there, the facilities and tuition were excellent.

Eva Martin

Arch, Have you considered FIT? What’s the consensus on the program
there? Any alumnae out there reading this? Care to comment?

Paul Finelt, CIRM

I attended FIT in NY and I personally think it is a terrific place
to get jewelry and hollow ware instruction. Additionally you meet
some really terrific instructors and students.

Jennifer Friedman
Ventura, CA

I’ve got a friend that lives in the city and she’s going to take
some classes at the 92nd street Y:


I hope this link works.

Check it out, she says it’s relatively inexpensive and good studio

good luck,

Thanks Amery

I have to say that the Y is so much nicer than the JCC Manhattan. I
just went over there and also to FIT and they have a commitment to
bench time for at least 3 weekday afternoons a week which pretty much
makes up my mind. You can’t have a jewelry program without bench.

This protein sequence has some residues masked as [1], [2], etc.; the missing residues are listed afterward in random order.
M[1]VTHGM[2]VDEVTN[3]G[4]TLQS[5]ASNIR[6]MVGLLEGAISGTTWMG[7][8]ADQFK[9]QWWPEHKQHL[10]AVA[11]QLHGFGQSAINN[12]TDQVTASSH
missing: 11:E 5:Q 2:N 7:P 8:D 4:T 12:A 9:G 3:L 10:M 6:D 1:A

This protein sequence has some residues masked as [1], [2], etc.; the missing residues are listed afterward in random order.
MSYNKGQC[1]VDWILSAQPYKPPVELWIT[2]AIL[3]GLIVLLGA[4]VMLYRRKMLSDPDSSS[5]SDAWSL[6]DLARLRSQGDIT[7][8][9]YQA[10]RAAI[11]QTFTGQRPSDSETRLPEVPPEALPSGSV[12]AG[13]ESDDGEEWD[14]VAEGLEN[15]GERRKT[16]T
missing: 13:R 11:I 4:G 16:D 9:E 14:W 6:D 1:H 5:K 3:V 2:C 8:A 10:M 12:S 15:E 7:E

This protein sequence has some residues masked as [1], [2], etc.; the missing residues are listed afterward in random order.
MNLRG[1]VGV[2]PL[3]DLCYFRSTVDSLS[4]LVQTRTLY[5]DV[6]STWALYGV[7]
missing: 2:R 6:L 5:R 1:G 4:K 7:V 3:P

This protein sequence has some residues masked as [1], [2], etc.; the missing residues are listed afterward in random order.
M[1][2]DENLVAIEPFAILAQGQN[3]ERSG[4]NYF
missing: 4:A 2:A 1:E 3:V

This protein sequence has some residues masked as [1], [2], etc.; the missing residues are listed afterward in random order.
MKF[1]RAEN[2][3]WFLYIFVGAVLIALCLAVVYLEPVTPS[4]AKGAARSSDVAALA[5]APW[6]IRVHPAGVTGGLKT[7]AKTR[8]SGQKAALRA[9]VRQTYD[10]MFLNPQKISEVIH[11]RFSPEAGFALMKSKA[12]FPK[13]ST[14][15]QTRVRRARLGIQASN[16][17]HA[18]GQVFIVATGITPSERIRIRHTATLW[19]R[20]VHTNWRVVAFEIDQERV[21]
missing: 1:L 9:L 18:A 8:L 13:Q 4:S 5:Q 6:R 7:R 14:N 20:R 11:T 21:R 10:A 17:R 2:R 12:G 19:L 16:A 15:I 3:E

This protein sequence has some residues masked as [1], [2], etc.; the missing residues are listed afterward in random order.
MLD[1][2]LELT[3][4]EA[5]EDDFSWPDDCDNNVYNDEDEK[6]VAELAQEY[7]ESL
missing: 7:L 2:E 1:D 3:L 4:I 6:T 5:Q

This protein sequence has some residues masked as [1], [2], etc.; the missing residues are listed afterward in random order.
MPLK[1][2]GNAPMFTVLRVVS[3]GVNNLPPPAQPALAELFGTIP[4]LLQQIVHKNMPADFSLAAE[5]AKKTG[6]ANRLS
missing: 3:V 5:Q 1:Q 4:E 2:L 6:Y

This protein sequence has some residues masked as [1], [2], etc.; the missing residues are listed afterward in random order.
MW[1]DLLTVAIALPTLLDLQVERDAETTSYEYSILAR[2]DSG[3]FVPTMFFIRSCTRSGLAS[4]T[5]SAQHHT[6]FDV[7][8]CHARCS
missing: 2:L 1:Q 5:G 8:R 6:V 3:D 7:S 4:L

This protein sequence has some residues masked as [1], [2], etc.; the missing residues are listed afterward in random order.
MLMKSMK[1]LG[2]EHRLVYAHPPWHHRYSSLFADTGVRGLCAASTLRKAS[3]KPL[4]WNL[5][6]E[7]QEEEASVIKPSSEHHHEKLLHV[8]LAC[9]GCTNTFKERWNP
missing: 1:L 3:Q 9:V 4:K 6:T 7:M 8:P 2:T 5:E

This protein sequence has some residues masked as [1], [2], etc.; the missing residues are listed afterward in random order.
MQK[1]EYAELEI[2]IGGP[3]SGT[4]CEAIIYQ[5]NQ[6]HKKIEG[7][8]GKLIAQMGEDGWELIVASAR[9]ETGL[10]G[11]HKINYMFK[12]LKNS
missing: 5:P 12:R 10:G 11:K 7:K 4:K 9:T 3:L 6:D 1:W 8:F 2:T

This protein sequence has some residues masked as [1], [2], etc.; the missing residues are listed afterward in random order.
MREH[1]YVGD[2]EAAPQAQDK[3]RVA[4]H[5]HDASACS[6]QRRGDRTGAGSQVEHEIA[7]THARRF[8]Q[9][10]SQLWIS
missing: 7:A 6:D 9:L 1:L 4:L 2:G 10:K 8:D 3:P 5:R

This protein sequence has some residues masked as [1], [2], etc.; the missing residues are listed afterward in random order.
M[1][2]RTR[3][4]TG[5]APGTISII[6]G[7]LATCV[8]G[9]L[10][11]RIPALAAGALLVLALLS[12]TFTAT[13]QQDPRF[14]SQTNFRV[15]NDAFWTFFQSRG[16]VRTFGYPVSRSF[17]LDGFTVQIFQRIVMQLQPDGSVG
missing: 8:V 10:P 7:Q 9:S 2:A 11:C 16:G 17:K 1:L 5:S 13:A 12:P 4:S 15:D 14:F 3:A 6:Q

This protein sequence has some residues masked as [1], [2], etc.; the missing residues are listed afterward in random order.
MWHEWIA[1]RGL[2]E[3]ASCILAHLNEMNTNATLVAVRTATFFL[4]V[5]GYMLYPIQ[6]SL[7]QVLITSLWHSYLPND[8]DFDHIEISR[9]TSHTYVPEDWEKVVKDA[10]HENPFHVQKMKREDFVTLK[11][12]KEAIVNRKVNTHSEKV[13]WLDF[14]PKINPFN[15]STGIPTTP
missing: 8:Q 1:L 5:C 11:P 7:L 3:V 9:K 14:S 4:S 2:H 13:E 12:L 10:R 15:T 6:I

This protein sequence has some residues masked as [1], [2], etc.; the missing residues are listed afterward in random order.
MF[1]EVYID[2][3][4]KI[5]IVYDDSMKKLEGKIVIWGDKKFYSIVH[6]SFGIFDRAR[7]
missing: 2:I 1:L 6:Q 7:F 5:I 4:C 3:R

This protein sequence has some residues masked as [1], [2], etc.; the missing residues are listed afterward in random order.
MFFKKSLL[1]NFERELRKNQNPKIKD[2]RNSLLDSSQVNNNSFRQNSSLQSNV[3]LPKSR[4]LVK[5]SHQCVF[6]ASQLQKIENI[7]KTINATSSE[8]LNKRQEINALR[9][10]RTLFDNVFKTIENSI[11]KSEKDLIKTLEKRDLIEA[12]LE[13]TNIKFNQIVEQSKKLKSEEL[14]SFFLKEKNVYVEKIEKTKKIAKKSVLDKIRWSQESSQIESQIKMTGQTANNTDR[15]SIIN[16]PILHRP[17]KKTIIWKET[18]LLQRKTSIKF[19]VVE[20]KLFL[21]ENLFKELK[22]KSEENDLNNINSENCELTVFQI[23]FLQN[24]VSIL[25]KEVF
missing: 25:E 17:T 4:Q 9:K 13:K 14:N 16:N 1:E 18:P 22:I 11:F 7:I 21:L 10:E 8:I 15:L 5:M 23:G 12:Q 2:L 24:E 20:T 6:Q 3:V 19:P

It’s like saying “Hi - we will teach you photography but you can’t
use the darkroom or photoshop” Give me a BREAK!

I think that the JCC Manhattan is just pretty much a corrupt non
"educational" school that is selling programs to make money without
thinking of really helping the students grow and learn their craft.
The administration does not listen to any complaints from students,
(they are repeatedly ignored) and simply thinks they can rip people
off. The teachers are not even that great! I took a workshop from Pat
Flynn at Penland and learned more in 3 days than I learned in 2
semesters there.

I just want folks out there to know not to take their classes - they
are also twice the price of FIT! Who do they think they are?



Please let me know what you think after you take a class. Email me
off-forum if you like. Not that I’ll ever make it to NY to take a
class, but I’m really curious. And I love that the “Y” looks better
than a “jewelry school”. Can’t judge a book by it’s title!

BTW, I’m not bagging on the “Y” or any “Y”. I used to have a gym
membership at a “Y” and I loved it. Not only was it inexpensive, but
the pool was awesome (and very clean) and the aerobics classes were
out of this world. They are a great thing.


I have not taken classes at JCC - I heard too many negatives about
it - but I HAVE taken a number of classes at the 92nd St. Y.
Although, as is probably true everywhere, the quality of the classes
is variable depending on the instructor, there are many very good
instructors, the facilities are good, and it is a very friendly